Security Experts:

Mobile & Wireless
long dotted

NEWS & INDUSTRY UPDATES

Researchers have found a way to trick Android users into executing potentially malicious applications by hiding them inside innocent-looking image files.
FBI chief James Comey renewed a call for broader authority to tap into emerging technologies, saying the Edward Snowden revelations have led to unwarranted mistrust of law enforcement.
Sophos has acquired Mojave Networks, a cloud-based security solutions provider based in San Mateo, California.
Marriott will pay a penalty of $600,000 for using Wi-Fi monitoring systems to block guests from accessing the Internet through their personal hotspots, the Federal Communications Commission (FCC) announced on Friday.
A Same Origin Policy (SOP) bypass vulnerability has been identified in the Android browser installed by default on versions of the operating system prior to 4.4.
Security researchers have uncovered two pieces of mobile malware appearing to be used by the Chinese government to keep a close eye on pro-democracy protesters.
The head of a company that develops and sells spying software for mobile devices has been indicted in the Eastern District of Virginia in what's said to be the first-ever criminal case involving the advertisement and sale of mobile spyware.
FBI director James Comey hit out at Apple and Google over new data-security measures designed to reassure customers wary of government prying.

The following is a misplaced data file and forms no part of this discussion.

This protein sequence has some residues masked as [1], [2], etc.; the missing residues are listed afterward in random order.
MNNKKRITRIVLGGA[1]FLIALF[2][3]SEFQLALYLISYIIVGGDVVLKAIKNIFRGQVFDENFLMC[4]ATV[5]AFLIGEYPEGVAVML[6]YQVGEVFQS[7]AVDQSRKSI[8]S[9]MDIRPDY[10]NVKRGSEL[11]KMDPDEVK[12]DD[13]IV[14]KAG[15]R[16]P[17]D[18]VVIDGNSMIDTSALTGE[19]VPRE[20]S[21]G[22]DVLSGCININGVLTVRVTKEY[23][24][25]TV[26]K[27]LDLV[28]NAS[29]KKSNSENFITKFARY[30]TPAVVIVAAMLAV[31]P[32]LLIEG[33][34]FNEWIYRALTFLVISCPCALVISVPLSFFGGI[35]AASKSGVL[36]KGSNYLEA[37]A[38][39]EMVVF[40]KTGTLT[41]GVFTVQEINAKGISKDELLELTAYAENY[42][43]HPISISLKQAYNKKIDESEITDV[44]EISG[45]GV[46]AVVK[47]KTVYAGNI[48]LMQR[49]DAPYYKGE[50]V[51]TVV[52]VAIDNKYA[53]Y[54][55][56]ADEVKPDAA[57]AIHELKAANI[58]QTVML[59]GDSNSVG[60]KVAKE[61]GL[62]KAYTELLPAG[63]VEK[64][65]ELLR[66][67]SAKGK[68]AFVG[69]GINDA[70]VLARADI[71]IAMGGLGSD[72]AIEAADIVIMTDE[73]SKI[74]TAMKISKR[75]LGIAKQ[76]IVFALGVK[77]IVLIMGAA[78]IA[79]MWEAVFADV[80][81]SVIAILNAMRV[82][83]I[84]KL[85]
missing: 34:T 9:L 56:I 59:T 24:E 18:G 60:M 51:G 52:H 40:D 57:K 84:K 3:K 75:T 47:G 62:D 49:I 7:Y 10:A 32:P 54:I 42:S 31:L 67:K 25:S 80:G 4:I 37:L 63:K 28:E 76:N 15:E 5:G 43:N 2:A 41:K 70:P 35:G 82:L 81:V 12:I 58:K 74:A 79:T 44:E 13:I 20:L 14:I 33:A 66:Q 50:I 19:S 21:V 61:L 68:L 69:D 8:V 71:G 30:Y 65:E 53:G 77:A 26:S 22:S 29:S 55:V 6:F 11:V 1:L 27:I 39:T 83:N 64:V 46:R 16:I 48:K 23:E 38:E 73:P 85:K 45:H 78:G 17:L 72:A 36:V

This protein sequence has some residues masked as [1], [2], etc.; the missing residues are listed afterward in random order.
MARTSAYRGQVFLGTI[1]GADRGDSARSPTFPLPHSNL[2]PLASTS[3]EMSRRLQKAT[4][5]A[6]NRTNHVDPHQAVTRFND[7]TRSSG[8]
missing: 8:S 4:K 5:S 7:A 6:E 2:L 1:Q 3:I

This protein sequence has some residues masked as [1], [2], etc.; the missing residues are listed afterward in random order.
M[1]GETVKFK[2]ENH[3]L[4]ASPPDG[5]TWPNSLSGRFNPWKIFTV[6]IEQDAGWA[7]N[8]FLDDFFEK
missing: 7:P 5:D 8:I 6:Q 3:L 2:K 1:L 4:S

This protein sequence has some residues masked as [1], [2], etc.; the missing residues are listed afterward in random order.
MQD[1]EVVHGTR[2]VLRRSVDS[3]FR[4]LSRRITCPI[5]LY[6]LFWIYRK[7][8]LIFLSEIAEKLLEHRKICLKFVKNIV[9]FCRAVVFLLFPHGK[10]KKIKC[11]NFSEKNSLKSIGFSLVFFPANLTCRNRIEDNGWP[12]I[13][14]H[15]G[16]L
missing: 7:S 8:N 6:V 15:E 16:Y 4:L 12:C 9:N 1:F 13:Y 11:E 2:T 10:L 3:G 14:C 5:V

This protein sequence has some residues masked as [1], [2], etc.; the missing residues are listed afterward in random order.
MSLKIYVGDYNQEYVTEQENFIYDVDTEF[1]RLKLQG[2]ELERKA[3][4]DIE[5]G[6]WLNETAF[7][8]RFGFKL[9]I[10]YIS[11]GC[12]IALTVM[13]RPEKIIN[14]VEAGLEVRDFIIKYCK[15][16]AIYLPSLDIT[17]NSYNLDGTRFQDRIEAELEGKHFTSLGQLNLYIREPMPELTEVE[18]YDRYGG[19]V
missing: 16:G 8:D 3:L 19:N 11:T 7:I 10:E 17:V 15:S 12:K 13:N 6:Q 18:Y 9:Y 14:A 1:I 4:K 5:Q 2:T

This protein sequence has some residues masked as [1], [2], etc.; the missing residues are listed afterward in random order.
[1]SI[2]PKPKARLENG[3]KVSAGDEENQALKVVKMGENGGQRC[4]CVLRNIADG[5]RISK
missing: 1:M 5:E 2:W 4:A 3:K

In a recent survey, 52 percent of respondents said they had to scale back on the security protections used on mobile devices in order to boost employee productivity.
Google said Thursday it would beef up encryption of its mobile operating system, so that it would not hold "keys" to devices even if it is served with a warrant.

FEATURES, INSIGHTS // Mobile & Wireless

rss icon

Adam Ely's picture
At the end of the day, the kill switch will not only decrease the amount of people mugged for their phones because there is little net value in the device itself, but it will also provide individuals with the means to wipe the device of personal information.
Adam Ely's picture
COPE is often an attractive model for organizations concerned about keeping mobile data secure but presents its own set of issues. So how does COPE stack up against BYOD?
Adam Ely's picture
This shift to mobile exposes a major fault that needs to be addressed and security practices must address mobile threats as well.
Marc Solomon's picture
To help cybersecurity professionals cut through the hype and gain a better understanding of what to expect as the Internet of Everything continues to evolve, these top 10 observations might help.
Adam Ely's picture
Yesterday’s device management approach does not work in a BYOD world. The end users are bringing their own devices, so we need to adjust to accommodate this new world order.
Adam Ely's picture
Security teams and lines of business have reached a turning point on BYOD. It’s now become more important than ever for the CISO to figure out how to manage risk without inhibiting users.
Adam Ely's picture
Many of us create our own blind spots through assumption. Until we understand what is occurring on mobile devices, we cannot determine if our controls are effective at managing risk.
Adam Ely's picture
CISOs are notoriously disliked. Trying to protect company, customer and employee data often means having to say “no” to new projects and implementations. This does not earn you many friends.
Ryan Naraine's picture
John Hultquist, Manager of Cyber Espionage Threat Intelligence at ISIGHT Partners, joins the podcast to talk about "NEWSCASTER," a cyber espionage operation that uses fictitious social media accounts to launch attacks.
Danelle Au's picture
Enterprises must find the right balance to deliver a mobile security environment that meets productivity and flexibility needs without putting devices, apps, or data at risk.